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Lipid droplets (LD) are depots of neutral lipids that exist virtually in all cells. Until recently, they were considered to be in the same category as glycogen granules, simple inert storage sites for energy. There is now increasing evidence that LD interact dynamically with different organelles, probably as means of providing these organelles with lipids for their membrane expansion. However, most of the mechanisms driving LD biogenesis, growth and intracellular movement remain unknown. Recent data suggest that LD remain functionally connected to the endoplasmic reticulum (ER) membrane and represent specialized ER domains rather than independent organelles. Nevertheless, they represent important cellular structures for which dysfunctions may lead to human diseases such as lypodystrophies or neurodegenerative diseases. © 2013 médecine/sciences – Inserm.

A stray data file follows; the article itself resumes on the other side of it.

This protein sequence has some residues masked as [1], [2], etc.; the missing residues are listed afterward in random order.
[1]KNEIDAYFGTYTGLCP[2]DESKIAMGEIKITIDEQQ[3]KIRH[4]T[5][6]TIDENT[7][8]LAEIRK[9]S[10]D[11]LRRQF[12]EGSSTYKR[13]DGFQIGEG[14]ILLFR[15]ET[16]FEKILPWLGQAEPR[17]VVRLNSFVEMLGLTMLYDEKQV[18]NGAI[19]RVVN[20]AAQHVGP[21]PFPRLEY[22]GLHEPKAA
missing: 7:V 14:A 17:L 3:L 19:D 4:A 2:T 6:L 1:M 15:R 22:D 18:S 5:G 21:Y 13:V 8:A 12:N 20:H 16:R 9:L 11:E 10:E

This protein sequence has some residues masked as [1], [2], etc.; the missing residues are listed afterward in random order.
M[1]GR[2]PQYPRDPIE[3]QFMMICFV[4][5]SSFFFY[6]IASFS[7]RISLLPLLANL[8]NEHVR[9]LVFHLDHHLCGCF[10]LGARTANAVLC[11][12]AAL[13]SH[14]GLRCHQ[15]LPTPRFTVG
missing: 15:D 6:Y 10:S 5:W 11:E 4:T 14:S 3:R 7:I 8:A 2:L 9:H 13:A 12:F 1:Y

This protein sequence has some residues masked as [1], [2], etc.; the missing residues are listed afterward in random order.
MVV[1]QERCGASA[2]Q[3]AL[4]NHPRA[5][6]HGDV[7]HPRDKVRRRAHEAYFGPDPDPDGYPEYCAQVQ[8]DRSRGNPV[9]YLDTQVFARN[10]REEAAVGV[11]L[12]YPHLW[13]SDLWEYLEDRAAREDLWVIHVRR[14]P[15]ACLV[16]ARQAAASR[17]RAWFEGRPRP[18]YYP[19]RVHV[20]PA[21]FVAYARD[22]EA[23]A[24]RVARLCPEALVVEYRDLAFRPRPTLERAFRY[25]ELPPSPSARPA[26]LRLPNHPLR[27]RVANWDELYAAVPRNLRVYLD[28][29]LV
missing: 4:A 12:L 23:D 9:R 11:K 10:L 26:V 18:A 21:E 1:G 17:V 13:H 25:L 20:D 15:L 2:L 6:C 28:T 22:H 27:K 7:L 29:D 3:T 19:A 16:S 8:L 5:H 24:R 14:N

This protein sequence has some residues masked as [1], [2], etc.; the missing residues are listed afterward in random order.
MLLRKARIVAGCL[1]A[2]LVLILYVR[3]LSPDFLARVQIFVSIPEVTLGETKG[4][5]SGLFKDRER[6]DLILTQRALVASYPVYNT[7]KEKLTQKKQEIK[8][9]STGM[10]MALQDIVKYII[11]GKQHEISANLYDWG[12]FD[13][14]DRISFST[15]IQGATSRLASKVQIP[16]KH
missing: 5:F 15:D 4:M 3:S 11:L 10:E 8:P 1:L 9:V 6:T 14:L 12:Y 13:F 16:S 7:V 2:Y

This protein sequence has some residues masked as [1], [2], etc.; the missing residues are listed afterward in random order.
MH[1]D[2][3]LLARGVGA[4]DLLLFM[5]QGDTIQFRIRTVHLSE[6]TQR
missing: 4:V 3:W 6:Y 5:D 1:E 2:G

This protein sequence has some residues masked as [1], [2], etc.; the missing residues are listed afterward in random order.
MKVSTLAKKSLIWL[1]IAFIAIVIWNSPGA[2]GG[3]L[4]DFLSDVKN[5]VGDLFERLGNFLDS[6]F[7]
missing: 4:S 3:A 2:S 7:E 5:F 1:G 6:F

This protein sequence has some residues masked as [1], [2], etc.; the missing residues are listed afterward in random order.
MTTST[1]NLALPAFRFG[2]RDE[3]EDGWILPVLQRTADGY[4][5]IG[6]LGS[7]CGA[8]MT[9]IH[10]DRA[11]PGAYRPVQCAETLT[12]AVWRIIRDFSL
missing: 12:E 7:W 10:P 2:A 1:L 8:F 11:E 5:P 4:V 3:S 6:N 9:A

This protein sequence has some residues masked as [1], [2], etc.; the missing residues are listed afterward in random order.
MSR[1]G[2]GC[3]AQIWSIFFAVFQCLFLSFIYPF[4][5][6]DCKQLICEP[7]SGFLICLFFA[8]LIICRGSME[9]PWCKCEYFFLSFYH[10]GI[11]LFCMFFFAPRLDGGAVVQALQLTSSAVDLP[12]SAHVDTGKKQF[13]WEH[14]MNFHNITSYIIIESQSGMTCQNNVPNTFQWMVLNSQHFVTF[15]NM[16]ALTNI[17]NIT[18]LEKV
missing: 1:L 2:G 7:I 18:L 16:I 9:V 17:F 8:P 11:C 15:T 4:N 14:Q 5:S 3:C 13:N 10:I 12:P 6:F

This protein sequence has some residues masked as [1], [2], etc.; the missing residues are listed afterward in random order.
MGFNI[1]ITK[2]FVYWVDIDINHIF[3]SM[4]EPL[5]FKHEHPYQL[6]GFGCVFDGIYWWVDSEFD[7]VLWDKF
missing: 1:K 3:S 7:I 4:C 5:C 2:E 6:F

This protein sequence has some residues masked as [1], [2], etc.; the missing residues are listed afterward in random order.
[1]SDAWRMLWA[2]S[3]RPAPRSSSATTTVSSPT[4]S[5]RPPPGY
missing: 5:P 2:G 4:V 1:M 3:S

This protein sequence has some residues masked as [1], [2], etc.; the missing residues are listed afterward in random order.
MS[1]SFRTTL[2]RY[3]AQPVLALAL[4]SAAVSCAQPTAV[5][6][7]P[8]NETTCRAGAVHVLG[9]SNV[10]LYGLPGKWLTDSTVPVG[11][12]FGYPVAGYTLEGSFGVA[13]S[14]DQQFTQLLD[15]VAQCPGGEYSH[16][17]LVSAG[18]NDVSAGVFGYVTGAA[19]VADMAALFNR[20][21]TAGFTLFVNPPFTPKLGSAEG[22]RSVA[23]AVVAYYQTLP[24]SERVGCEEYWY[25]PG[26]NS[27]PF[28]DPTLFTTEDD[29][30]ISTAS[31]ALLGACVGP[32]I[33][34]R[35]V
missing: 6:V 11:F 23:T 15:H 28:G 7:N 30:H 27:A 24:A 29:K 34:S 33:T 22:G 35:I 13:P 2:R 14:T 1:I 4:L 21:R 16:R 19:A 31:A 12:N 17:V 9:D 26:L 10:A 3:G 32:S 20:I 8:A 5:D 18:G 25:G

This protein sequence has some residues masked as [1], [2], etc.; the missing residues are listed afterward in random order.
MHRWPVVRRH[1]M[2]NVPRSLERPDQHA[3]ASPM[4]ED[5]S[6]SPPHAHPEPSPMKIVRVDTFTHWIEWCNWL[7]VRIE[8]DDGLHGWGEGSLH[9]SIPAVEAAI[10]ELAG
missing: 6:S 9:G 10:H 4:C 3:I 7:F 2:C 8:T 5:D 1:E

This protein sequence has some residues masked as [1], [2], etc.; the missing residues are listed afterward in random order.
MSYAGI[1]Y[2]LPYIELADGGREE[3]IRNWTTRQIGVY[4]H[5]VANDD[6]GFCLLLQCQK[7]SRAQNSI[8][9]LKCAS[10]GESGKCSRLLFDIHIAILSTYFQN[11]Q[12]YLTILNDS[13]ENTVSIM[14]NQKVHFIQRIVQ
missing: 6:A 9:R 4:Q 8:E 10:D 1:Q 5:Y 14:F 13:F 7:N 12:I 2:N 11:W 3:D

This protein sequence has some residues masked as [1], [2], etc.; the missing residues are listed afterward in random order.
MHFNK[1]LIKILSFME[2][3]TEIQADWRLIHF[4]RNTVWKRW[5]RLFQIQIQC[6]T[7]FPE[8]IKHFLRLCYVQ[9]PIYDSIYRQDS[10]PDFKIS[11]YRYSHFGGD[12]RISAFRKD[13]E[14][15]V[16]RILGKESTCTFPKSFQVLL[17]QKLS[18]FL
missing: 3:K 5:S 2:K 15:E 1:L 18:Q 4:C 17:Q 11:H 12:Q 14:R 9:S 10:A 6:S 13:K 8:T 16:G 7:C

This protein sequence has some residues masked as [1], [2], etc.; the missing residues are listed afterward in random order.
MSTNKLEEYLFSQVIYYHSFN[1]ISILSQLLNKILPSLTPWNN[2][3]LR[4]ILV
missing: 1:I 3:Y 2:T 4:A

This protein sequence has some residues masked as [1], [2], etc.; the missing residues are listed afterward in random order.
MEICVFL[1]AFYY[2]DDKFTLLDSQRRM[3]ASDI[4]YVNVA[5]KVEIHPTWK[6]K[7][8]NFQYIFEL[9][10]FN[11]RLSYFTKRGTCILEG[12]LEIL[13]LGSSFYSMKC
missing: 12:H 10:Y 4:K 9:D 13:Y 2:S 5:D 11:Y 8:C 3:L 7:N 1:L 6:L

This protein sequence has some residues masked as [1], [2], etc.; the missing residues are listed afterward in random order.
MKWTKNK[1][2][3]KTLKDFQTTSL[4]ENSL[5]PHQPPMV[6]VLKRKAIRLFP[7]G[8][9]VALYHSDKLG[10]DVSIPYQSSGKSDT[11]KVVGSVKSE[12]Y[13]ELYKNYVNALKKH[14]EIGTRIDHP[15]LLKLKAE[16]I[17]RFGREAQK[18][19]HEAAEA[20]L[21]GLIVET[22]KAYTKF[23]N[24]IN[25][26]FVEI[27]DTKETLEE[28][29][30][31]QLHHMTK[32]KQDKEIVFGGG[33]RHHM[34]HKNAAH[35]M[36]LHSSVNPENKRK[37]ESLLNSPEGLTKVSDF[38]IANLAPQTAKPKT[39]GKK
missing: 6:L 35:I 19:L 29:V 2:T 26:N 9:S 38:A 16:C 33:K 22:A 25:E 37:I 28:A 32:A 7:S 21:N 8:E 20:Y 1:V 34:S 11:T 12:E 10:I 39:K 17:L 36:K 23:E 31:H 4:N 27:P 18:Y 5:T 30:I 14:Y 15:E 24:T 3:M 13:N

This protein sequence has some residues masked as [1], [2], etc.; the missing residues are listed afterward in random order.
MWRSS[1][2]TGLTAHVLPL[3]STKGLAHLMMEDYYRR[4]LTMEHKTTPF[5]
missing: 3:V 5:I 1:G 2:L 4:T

Philippe Roingeard. The lipid droplet: a new organelle?]. Médecine sciences : M/S. 2013 May;29(5):495-500

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PMID: 23732098

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